Over sixty-five members of the Chesapeake Conservation Partnership gathered this week for the Partnership’s tenth Annual Meeting at the National Conservation Center in Shepherdstown, West Virginia. A decade after first coming together to explore actions for advancing land conservation and public access in the 64,000 square mile Chesapeake Bay watershed, the group reflected on major successes and planned for the decade ahead.
Since 2009, the Partnership has: formed short and long term conservation goals (like protecting an additional 2 million acres by 2025, now already 68% achieved); convened partners to develop watershed-wide mapping and analysis to guide conservation; brought tens of millions of dollars of new funding to land protection and supported hundreds of millions of dollars in state programs; developed policy options for advancing conservation and strategies and a toolkit for communicating the value of land protection; and more. Read about more successes and the status of Partnership goals in our recent, major report Marking Milestones.
But, this year’s Annual Meeting focused primarily on the future, and the ambitious call for conserving 30% of the watershed by 2030 outlined in Marking Milestones. Strategy discussions focused around two major opportunities and challenges for the next decade of our work: engaging a new, intentionally inclusive generation of conservationists; and addressing the climate crisis, particularly through how land conservation might be fueled through carbon sequestration markets.
The Partnership brought in a series of brilliant and compelling speakers to stimulate, motivate and challenge the group in its discussions:
- Brent Leggs outlined the urgency of preserving places important to African Americans, too long ignored, and gently, but clearly, prodded members to engage with these communities.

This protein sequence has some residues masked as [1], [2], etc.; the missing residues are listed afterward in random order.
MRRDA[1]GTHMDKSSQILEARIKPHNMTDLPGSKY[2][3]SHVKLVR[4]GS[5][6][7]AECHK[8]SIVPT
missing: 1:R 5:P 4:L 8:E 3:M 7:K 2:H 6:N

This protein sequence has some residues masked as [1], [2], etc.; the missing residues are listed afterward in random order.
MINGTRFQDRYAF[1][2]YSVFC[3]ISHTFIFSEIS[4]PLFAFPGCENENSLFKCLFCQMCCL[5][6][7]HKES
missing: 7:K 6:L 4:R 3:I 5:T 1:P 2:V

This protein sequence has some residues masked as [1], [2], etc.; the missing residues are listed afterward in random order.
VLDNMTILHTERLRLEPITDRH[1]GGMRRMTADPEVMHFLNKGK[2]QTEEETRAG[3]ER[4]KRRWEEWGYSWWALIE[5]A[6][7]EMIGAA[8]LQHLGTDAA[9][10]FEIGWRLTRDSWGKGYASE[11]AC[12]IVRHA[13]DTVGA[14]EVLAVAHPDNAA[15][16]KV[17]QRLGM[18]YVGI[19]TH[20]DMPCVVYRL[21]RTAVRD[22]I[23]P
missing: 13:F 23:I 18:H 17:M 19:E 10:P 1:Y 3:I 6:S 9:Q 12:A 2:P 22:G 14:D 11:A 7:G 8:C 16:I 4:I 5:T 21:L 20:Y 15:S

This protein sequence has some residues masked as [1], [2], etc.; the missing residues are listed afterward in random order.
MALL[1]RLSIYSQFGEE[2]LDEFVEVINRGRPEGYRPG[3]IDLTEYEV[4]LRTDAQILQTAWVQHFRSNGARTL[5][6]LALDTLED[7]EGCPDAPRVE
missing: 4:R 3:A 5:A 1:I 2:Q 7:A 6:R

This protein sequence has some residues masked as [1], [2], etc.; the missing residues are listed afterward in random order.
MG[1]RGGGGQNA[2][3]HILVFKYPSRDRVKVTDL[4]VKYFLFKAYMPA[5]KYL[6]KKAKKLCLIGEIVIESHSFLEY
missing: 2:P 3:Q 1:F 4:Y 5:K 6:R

- Mark Conway detailed the profound legacy of redlining, the issues impacting low income neighborhoods in Baltimore and efforts to improve the quality of life in those communities.
- Maite Arce reflected on the myths and truths surrounding the Hispanic and Latinx communities in the nation and shared the urgency of engaging with these communities for the future of conservation.
- Peter Stein detailed the new world of remarkable land and forest conservation work being carried out through private sector investment in the regulatory and voluntary carbon markets.
These presentations were buttressed by a series of recent partner success stories related to working with under-served communities and addressing climate change — protecting a historic African American cemetery; conserving land for the Chickahominy Tribe; providing bilingual interpreters at Sandy Point State Park; protecting land along the Kittatinny Ridge; the challenges of sea level rise on the Eastern Shore; new opportunities for working on resiliency projects with the Department of Defense’s REPI program; and conserving farmland owned for generations by an African American farming family.
Partners used all of this information as the stimulus for discussions to improve the Partnership’s strategic plan and identify top priorities for the coming years. We’ll be encapsulating all of this into a revised plan in the coming weeks. Stay tuned for more in the future!